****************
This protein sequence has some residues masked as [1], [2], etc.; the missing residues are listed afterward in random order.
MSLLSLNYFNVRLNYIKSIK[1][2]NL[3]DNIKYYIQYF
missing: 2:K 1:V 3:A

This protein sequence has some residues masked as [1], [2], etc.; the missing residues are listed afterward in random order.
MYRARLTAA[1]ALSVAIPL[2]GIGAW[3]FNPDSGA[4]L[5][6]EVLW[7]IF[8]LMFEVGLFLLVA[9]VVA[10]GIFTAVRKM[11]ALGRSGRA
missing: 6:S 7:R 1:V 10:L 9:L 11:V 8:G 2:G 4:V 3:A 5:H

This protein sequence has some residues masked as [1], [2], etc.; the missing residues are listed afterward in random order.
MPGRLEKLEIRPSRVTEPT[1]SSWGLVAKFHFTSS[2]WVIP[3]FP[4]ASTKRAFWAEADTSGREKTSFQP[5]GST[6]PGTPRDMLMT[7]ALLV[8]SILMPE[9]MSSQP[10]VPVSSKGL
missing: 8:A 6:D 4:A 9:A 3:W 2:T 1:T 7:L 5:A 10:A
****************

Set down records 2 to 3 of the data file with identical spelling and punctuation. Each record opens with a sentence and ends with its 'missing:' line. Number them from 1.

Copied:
This protein sequence has some residues masked as [1], [2], etc.; the missing residues are listed afterward in random order.
MYRARLTAA[1]ALSVAIPL[2]GIGAW[3]FNPDSGA[4]L[5][6]EVLW[7]IF[8]LMFEVGLFLLVA[9]VVA[10]GIFTAVRKM[11]ALGRSGRA
missing: 6:S 7:R 1:V 10:L 9:L 11:V 8:G 2:G 4:V 3:A 5:H

This protein sequence has some residues masked as [1], [2], etc.; the missing residues are listed afterward in random order.
MPGRLEKLEIRPSRVTEPT[1]SSWGLVAKFHFTSS[2]WVIP[3]FP[4]ASTKRAFWAEADTSGREKTSFQP[5]GST[6]PGTPRDMLMT[7]ALLV[8]SILMPE[9]MSSQP[10]VPVSSKGL
missing: 8:A 6:D 4:A 9:A 3:W 2:T 1:T 7:L 5:A 10:A